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 Denver Moore

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Artist Bio

You can now purchase Denver Moore's CD "Makin' a Difference"


Listen to CD Sound Track

Listen to Denver's story in his own words and his ministry through gospel song.


$25/EACH (including sales tax & shipping) or 5/$100.

Please contact the gallery 214.739.BLUE to purchase.

  These make perfect stocking stuffers for the holidays!

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Angels We Have Heard
(I) 8” x 10", (F) 11” x 13”
acrylic on canvas, framed

Denver took the concept of Matthew 23:12 “Whoever exalts himself will be humbled, and whoever humbles himself will be exalted.” And writes on the angel “Love all as yourself and anything you want today”. In his words if you are humble in your love, you will receive everything.

Hark The Herald Angels
(I) 8" x 10", (F) 12" x 14"
acrylic on canvas, framed


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Triumph Over Tragedy
68” x 70”, Mixed Media on Canvas

Triumph Over Tragedy (Detail)


Named by Denver as his “Master Piece”, Triumph Over Tragedy measures out at an impressive 68” x 70” having taken over 8 years to complete. Working on this painting/sculpture little by little over the years while completing multiple paintings and becoming comfortable with the idea of being an artist, Denver pushed his own boundaries and decided to create a monumental piece that would communicate his message through image and text.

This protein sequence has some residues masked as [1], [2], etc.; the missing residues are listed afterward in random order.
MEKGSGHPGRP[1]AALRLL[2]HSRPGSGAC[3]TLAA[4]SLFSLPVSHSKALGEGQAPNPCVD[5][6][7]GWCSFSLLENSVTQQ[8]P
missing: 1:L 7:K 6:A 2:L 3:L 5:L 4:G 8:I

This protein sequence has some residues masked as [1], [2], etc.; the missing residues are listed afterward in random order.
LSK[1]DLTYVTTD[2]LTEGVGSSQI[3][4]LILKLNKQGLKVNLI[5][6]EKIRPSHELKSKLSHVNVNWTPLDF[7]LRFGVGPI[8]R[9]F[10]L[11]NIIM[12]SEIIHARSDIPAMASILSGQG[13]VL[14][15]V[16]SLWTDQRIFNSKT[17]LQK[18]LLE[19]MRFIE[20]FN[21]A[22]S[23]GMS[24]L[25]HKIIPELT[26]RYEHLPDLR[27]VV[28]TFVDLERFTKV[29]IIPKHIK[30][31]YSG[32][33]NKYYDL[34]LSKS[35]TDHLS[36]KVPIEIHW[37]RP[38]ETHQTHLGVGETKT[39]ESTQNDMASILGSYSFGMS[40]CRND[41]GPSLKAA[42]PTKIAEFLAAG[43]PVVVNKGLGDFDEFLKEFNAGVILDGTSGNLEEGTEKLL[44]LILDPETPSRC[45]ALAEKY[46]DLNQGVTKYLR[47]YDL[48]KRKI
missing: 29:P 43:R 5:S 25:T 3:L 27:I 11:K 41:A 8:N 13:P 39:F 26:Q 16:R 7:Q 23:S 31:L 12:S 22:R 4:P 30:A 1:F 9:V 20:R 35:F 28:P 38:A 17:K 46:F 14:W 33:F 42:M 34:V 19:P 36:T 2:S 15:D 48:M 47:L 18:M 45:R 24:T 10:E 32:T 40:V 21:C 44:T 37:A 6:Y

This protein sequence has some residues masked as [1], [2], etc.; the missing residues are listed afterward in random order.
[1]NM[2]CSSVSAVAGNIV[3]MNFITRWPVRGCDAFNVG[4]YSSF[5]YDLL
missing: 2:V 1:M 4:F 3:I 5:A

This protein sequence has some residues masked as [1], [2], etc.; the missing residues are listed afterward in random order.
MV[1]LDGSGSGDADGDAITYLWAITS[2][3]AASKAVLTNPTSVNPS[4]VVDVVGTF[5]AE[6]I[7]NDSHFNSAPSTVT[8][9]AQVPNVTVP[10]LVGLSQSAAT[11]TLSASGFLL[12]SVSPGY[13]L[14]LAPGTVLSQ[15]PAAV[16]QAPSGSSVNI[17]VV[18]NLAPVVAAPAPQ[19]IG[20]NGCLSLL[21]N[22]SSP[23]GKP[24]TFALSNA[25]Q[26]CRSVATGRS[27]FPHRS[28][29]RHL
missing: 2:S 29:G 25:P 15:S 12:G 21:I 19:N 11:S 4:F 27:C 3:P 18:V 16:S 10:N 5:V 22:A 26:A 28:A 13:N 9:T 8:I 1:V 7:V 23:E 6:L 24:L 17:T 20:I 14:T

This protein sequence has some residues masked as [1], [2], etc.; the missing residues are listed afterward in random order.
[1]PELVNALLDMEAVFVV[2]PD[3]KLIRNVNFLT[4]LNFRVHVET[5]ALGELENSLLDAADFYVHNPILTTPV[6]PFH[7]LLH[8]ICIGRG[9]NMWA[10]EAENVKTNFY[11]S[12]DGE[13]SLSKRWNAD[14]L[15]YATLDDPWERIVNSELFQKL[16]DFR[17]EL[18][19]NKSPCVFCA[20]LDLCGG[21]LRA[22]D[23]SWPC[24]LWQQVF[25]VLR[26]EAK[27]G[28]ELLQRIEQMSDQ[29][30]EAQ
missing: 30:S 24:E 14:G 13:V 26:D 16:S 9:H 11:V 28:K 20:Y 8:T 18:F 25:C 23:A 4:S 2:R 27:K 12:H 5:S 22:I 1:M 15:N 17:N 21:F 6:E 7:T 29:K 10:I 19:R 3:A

Triumph Over Tragedy encompasses the emotions and love Denver has for the Lord. Denver has scribed on the work, in his own writing, Psalms 23, thus illustrating the promise that God is always with us, even through darkness. This self-portrait serves as a parallel for Christ and what Denver calls “the darkest day on Earth when Jesus left the earth”.

While a self-portrait, Denver uses the cross as a symbol of the sacrifice that was given to allow us the promise of Psalms, as well as a visual reminder of the day Christ’s body rose from the earth to be with the Father – the day of eternal triumph when Jesus left the Earth. As Denver waits the day his body is able to rise to meet his Father, he illustrates a pair of his own wings. In reference to the pair of wings, Denver said “I shall be lifted up to the (blue) Heaven in the Sky; LIFTED UP! That is my message from the book and this painting”. There are two additional sets of blue wings at his face and his feet. His wings are the reminders of when he will fly away and finally be at rest.

In his side, Denver has put a sword in his side and at the bottom of the cross he has painted a heart in gold. The gold as a symbol of purity is placed as an anchor where the cross was stood, thus, further symbolizing the purity of Jesus’ sacrifice. The sword reminds us of His sacrificial blood and that He was also human. Like all of us, Denver has been created in God’s image and this painting embodies that idea. Ironically, Denver also mentions that the sword in his side is a reminder to himself of all the times he feels like “he was stabbed in the side” as a homeless man.